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Earmarks: Who should decide where the money goes?

Pork. Pet projects. Congressional earmarks.

Those buzzwords have become inseparably linked in a broader conservative assault on government spending, which was the key driver of Minnesota’s and the nation’s legislative upheaval in last month’s election. The messaging worked like a charm.

Now I recommend you brace yourself for a brand-new right-wing spin on the always-contentious process of allocating taxpayer dollars among competing constituencies. Try these phrases on for size:

Unelected bureaucrats. Gangster government. Obamarks.

When you strip elected representatives of the power to advance projects in their districts — usually with broad input from the voters who put them in office — funding choices devolve to the executive branches of state and federal government, which are far more remote from local electorates.

This may promote coordinated planning of major infrastructure investments, but with serious political ramifications, especially in this era of divided government. That’s because the debate over earmarks vs. executive fiat has often been more of a hot-button wedge tactic than one with much real significance for public policy. Estimates of the extent of earmarked federal spending range from 0.5 percent to 2 percent of the total, leaving at least 98 percent of the spending to the preferences of executive branch bureaucrats.

For the moment, President Obama and newly empowered Republican leaders in Congress are riding the same bandwagon for eliminating earmarks, which actually hit their peak when the GOP controlled both the White House and Capitol Hill in the early 2000s. Over the past four years, supposedly free-spending Democrats slashed congressional earmarks in half, even while allowing Sen. Thad Cochran, R-Miss., and Rep. Bill Young, R-Fla., to lead Fiscal 2010 earmark lists compiled by Taxpayers for Common Sense.

So when push comes to shove in meting out federal resources across the nation, it will be interesting to see how long Republicans will cede all those decisions to a Democratic administration. Already there’s a telling crack in the resolve of Tea Party sweetheart Rep. Michele Bachmann, GOP House member from Minnesota.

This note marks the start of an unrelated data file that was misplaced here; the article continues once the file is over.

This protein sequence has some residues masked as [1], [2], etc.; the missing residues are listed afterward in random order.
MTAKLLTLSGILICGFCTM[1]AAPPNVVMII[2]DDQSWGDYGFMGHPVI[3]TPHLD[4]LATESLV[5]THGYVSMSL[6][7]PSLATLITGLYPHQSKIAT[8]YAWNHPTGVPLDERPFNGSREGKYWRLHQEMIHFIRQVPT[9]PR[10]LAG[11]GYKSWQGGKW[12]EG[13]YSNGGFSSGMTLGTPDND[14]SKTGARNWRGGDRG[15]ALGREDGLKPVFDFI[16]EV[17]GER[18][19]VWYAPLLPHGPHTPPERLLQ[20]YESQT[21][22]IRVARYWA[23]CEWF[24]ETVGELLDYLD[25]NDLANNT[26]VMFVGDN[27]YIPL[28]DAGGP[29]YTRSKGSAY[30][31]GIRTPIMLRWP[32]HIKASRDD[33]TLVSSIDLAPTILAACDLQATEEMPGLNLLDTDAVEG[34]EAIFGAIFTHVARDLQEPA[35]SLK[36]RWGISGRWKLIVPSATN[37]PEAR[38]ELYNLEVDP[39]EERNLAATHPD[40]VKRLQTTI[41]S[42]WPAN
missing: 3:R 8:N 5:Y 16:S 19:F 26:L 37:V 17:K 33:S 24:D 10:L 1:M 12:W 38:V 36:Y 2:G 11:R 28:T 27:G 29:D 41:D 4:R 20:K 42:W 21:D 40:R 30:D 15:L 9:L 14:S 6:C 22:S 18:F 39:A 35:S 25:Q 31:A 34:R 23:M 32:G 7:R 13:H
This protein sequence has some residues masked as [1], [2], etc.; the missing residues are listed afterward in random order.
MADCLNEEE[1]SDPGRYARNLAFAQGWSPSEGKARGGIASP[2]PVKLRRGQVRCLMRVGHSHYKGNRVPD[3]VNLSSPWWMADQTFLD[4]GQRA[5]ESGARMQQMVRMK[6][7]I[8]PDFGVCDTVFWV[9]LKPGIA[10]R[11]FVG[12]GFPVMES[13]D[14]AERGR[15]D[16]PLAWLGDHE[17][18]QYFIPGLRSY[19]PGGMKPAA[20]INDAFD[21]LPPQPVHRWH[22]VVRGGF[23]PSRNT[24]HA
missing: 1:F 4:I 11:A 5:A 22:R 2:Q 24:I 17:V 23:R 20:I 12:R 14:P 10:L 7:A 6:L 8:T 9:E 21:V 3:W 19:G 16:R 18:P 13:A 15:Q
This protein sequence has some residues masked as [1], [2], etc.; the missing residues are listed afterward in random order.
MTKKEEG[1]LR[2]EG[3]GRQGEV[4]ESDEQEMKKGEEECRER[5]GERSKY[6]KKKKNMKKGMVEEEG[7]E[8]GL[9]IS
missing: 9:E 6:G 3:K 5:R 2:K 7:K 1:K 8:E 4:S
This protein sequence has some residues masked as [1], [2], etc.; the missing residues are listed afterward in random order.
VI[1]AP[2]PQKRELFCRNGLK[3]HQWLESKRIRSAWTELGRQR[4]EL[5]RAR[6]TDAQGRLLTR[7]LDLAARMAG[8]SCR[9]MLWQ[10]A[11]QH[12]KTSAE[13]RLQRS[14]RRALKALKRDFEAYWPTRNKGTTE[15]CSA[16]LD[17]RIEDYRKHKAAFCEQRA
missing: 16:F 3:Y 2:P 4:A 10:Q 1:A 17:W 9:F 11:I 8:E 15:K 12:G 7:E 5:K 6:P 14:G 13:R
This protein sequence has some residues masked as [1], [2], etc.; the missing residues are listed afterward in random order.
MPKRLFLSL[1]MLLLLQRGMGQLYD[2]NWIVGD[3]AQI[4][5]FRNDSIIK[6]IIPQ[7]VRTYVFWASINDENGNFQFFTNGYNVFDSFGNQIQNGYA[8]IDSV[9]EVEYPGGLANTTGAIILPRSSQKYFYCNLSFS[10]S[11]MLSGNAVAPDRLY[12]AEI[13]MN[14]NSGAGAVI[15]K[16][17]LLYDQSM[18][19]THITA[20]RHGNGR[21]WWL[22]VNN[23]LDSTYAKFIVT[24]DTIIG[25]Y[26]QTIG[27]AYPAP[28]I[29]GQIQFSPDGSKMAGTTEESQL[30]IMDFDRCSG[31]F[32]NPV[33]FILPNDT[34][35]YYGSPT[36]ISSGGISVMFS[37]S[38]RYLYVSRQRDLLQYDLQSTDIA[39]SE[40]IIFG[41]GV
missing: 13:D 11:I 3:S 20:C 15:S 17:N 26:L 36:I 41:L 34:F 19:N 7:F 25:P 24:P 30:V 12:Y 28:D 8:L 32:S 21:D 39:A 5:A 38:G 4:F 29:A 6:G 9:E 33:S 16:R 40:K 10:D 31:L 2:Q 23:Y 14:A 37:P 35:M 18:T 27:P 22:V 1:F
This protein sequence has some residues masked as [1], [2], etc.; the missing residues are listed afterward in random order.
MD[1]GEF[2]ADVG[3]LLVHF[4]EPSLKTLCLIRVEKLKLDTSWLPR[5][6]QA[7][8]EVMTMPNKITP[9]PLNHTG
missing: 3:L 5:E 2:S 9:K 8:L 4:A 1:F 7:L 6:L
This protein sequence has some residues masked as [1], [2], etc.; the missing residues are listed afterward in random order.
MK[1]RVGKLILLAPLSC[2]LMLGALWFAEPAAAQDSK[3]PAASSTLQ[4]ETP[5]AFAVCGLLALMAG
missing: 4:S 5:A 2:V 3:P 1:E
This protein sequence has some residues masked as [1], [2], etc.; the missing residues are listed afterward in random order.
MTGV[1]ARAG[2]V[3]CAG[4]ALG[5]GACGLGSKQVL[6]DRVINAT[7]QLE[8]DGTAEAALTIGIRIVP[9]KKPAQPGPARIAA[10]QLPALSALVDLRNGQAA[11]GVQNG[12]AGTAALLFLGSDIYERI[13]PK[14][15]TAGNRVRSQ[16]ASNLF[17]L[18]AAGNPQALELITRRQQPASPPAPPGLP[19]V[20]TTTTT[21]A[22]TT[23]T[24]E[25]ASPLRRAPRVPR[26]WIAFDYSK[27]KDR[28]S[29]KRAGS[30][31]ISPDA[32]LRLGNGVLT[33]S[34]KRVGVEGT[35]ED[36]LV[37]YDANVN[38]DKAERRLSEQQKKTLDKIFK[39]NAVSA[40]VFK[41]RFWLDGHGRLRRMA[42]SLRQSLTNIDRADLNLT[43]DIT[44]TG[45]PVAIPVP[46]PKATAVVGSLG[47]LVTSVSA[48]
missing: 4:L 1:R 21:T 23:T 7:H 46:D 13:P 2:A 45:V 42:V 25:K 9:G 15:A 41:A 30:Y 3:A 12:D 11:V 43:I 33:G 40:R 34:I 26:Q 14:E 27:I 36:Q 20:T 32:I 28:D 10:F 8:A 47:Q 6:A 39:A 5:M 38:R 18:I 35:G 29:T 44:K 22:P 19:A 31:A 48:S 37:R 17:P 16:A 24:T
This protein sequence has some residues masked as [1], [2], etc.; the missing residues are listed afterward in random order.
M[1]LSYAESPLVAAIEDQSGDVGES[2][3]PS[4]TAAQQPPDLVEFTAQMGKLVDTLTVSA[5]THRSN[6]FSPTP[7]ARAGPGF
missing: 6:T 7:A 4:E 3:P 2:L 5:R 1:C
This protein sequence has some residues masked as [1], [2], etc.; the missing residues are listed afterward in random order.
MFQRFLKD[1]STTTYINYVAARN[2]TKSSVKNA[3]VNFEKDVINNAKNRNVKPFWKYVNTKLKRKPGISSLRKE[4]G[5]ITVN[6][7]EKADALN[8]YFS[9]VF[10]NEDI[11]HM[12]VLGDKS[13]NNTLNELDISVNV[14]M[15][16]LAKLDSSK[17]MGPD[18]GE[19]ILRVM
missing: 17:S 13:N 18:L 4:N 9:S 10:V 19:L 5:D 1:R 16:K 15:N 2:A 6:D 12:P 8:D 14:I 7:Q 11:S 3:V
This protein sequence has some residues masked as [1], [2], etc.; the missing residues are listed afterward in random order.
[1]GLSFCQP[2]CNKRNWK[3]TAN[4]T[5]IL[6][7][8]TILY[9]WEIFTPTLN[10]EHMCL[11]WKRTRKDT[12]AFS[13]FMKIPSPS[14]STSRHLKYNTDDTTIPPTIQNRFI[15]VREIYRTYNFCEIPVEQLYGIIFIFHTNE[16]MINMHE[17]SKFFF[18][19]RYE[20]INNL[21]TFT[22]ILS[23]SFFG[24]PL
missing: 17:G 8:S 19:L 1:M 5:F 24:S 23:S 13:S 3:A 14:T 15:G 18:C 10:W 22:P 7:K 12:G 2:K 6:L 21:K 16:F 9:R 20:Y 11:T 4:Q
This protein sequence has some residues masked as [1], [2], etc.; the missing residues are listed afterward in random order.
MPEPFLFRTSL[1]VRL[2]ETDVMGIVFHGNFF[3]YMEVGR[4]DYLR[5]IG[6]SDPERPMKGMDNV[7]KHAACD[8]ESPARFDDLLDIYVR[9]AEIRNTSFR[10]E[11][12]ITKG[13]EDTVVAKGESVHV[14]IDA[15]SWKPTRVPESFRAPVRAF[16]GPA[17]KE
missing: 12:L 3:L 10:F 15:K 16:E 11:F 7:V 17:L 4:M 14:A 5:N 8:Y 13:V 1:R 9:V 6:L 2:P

Bachmann, who has alternately employed and sworn off earmarks, recently opined that specifying highway, bridge and interchange work in particular districts shouldn’t be considered earmarking. “Advocating for transportation projects for one’s district in my mind does not equate to an earmark,” she told the Star Tribune.

Well. As the Church Lady used to say, “Isn’t that convenient?” Let the waffling begin.

In letters to U.S. Transportation Secretary Ray LaHood, Bachmann urged funding via the earmark-free federal stimulus program for roads, bridges and transit in her north suburban-to-St. Cloud district. Topping those requests was the long-discussed St. Croix River crossing to replace the Stillwater Lift Bridge — a $670 million project denounced by Taxpayers for Common Sense six years ago, when the price was estimated at just $200 million. The conservative advocacy group said a new bridge was unnecessary, would export economic growth to Wisconsin and spawn congestion on Hwy. 36 all the way to the metro core.

That’s sensible analysis. But I also find myself agreeing with Rep. Bachmann on the broader point that earmarks — or some new name for them; how about “t-marks” (for Tea or transportation)? — foster community control of infrastructure priorities.

Washington-based Taxpayers for Common Sense will have none of that. These fiscal hawks, who first highlighted Alaska’s doomed Bridge to Nowhere, have heaped scorn on Alaska Republicans Don Young, Ted Stevens and even Sarah Palin (nearly $27 million in earmarks for Wasilla when she was mayor) for their earmarking ways. It rips plenty of Democrats, too. That’s an admirable lack of partisanship in a highly partisan debate.

But I doubt whether that kind of focus on policy alone will stand up long in the heat of legislative wrangling over billions in federal spending. Mitch McConnell, the GOP leader in the U.S. Senate, signaled some squishiness on earmarks even as he reluctantly joined a move for his caucus to forgo any of them in the next Congress.